< 0.001

MACS V

–60.8

–69.9 ; –51.7

< 0.001

77

MACS + other characteristics

Adjusted R2 0.91

Constant

MACS

72.5

69.9 ; 75.1

< 0.001

MACS I (ref. cat.)

0

MACS II

–0.5

–3.9 ; 3.1

0.820

MACS III

–3.5

–8.8 ; 1.9

0.203

MACS IV

–17.2

–24.1 ; –10.2

< 0.001

MACS V

–29.1

–37.5 ; –20.6

< 0.001

77

GMFCS (GMFCS I–III = 0 GMFCS IV–V = 1)

–10.5

–16.8 ; –4.2

0.001

Limb distribution

Hemiplegia (ref. cat.)

0

Diplegia

0.83

–2.7 ; 4.4

0.641

Tetraplegia

–7.1

–13.2 ; –0.9

0.024

Selective motor control

Good (ref. cat.)

0

Moderate

–4.4

–8.5 ; –0.4

0.033

Poor

–8.8

–14.7 ; –2.9

0.004

Learning disability

–7

–11.4 ; –2.7

0.002

14

Model with ABILHAND-Kids

Adjusted R2 0.84

Constant

14.8

10.5 ; 19.1

< 0.001

ABILHAND-Kids

0.7

0.6 ; 0.7

< 0.001

84

ABILHAND-Kids + other characteristics

Adjusted R2 0.91

Constant

41.9

35 ; 48.8

< 0.001

ABILHAND-Kids

0.4

0.3 ; 0.4

< 0.001

84

GMFCS (GMFCS I–III = 0 GMFCS IV–V = 1)

–11.8

–16.3 ; –7.3

< 0.001

Limb distribution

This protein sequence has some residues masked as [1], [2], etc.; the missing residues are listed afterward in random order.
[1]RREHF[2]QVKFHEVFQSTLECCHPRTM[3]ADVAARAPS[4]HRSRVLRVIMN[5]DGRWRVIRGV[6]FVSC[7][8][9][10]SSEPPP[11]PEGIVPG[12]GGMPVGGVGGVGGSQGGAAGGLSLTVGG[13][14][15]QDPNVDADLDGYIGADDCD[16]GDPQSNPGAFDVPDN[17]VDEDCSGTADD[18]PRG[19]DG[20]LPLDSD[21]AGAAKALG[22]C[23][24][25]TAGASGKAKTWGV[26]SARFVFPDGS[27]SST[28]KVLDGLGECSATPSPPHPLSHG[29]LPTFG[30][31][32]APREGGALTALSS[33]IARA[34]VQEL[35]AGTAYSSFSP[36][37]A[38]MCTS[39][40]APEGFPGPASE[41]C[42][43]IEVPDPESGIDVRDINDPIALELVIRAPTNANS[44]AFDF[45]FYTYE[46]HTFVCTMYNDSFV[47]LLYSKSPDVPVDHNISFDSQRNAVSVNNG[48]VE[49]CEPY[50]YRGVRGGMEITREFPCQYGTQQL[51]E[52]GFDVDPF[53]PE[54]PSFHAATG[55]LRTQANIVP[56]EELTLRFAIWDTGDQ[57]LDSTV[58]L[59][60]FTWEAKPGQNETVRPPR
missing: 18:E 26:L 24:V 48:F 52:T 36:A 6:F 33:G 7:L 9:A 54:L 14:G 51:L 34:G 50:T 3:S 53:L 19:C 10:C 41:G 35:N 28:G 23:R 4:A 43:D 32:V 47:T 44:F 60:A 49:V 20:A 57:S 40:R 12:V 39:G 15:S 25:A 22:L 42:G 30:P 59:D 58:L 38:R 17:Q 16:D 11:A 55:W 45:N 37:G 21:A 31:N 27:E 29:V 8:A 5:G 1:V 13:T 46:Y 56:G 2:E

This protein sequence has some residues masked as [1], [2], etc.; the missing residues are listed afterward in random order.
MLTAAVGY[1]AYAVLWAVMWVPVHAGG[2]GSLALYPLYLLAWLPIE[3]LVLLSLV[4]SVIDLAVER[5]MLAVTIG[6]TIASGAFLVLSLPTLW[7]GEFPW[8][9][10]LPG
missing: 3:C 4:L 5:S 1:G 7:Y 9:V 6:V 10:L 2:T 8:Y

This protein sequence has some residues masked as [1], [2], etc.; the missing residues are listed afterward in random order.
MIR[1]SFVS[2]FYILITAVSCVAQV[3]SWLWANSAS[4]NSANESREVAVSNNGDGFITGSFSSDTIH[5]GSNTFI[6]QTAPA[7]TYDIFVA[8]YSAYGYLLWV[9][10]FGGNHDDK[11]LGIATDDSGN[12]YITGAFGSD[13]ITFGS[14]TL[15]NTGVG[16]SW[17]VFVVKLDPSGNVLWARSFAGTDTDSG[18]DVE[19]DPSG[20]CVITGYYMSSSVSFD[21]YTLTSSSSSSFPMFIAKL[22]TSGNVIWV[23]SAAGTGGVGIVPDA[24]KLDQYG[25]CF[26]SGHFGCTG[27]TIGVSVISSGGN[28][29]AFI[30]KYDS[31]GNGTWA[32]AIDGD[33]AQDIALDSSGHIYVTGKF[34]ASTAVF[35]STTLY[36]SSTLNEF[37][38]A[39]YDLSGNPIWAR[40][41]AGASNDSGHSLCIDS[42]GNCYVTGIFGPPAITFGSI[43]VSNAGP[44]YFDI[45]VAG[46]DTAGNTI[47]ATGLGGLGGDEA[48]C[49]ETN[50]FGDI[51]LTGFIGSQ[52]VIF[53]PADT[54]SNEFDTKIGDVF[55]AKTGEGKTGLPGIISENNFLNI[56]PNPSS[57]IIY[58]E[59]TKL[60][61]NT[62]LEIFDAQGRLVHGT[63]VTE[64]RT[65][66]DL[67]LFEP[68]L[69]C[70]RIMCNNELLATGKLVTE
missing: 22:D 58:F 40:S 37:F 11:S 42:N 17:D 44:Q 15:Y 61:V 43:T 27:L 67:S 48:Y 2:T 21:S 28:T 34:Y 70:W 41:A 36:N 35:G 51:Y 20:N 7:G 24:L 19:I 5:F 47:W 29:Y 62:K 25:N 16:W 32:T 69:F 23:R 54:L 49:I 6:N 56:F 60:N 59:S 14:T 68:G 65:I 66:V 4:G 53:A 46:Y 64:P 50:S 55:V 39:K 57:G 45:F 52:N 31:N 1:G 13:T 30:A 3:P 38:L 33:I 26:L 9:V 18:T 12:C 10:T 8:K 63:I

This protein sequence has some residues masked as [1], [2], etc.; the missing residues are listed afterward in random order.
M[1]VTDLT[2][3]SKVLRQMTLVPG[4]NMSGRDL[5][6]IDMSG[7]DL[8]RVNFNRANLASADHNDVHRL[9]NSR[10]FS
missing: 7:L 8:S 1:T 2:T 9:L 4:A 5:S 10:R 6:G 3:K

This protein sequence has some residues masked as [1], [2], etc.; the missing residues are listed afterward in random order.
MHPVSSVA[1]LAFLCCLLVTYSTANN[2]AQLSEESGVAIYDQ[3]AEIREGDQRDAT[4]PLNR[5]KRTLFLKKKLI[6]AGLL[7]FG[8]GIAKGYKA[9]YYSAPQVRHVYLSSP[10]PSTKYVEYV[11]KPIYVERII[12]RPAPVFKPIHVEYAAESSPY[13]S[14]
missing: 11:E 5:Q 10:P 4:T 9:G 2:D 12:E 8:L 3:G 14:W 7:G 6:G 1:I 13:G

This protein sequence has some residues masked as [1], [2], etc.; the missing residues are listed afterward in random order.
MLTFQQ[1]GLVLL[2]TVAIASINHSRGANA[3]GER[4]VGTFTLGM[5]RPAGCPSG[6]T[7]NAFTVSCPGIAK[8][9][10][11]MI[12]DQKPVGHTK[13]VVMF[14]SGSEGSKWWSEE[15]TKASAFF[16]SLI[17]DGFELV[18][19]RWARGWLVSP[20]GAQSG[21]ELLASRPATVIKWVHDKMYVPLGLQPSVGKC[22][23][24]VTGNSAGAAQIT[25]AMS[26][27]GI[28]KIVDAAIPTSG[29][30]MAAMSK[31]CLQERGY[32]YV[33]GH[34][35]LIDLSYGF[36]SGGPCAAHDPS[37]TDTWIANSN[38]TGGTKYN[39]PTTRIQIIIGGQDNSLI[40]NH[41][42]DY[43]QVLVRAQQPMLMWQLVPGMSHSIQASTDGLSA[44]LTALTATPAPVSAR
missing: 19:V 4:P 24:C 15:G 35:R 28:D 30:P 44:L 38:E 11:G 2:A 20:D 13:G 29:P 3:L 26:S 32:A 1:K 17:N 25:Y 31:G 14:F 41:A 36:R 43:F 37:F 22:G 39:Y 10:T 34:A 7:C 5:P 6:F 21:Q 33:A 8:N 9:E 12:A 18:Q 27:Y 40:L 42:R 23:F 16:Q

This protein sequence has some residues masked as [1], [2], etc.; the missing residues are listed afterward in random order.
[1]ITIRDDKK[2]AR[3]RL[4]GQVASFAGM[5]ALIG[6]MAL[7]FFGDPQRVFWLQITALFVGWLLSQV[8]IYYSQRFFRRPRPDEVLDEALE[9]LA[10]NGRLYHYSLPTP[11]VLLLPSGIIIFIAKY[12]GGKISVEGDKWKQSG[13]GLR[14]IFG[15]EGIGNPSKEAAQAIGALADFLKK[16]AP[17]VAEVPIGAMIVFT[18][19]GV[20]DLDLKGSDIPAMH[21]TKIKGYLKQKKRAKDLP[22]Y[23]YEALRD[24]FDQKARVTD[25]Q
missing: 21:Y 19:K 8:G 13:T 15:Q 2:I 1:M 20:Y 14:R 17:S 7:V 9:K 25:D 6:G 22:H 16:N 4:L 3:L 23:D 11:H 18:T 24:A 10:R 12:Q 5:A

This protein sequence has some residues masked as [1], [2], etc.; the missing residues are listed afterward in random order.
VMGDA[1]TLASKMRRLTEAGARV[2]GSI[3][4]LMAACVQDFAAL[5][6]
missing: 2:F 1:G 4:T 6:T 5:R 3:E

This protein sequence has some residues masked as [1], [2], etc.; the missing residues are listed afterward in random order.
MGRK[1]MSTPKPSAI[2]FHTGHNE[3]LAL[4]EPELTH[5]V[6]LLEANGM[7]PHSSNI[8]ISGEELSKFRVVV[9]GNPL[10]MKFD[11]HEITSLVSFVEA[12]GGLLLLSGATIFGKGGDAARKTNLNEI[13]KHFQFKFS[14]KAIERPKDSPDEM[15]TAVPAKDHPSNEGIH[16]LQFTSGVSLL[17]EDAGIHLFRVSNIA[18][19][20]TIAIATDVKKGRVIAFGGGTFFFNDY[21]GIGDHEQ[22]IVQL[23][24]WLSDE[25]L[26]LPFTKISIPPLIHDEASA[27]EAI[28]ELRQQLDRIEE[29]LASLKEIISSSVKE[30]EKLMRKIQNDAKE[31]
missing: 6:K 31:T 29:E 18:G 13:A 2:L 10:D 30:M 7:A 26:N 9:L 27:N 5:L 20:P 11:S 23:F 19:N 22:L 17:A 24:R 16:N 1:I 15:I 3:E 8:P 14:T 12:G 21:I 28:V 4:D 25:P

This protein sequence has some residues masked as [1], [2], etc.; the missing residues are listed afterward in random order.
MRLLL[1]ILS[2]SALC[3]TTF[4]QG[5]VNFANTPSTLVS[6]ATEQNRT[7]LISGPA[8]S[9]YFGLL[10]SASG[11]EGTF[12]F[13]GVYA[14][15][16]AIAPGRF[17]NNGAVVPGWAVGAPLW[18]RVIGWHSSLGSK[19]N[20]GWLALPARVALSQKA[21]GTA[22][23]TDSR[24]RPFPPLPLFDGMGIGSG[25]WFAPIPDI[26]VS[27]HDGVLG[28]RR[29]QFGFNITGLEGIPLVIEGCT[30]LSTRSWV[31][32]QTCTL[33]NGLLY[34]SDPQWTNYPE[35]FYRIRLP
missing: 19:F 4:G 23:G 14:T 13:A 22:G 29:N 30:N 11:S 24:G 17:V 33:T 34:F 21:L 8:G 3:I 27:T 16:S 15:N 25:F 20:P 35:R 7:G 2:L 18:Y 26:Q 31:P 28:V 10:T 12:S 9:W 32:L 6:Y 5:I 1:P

Hemiplegia (ref. cat.)

0

Diplegia

–0.3

–3.2 ; 2.7

0.856

Tetraplegia

–8.1

–13.6 ; –2.5

0.005

Learning disability

–6.9

–10.9 ; –2.8

0.001

7

CI: confidence interval; VABS: Vineland Adaptive Behavior Scales; MACS: Manual Ability Classification System; GMFCS: Gross Motor Function Classification System.; ref. cat.: reference category.

Domestic daily activities

The mean score for VABS domestic daily activities was 15 (SD 10). Univariate analyses also showed a significant association between the MACS and ABILHAND-Kids and domestic daily activities (explained variance 45% and 62%, respectively). GMFCS level, selective motor control, limb distribution, learning disability and age group were also associated with domestic daily activities in the univariate analyses (p < 0.1).

Table IV presents the multiple linear regression model for VABS domestic daily living skills. Adolescents with lower MACS levels and higher ABILHAND-Kids scores had higher scores for domestic daily activities. Explained variance increased from 45% (with MACS), to 59% (selective motor control added), 60% (learning disability added), to 68% (age group added; final model). Explained variance increased from 62% (with ABILHAND Kids), to 69% (selective motor control added), to 73% (age group added; final model).

Table IV. Multiple linear regression model for VABS domestic daily living skills

Dependent variable:

VABS domestic daily vliving skills

B

95% CI

p

% explained variance

Model with MACS

Adjusted R2 0.45

Constant

21

18.6 ; 23.4

< 0.001

MACS

MACS I (ref. cat.)

0

MACS II

–5.1

–8.7 ; –1.4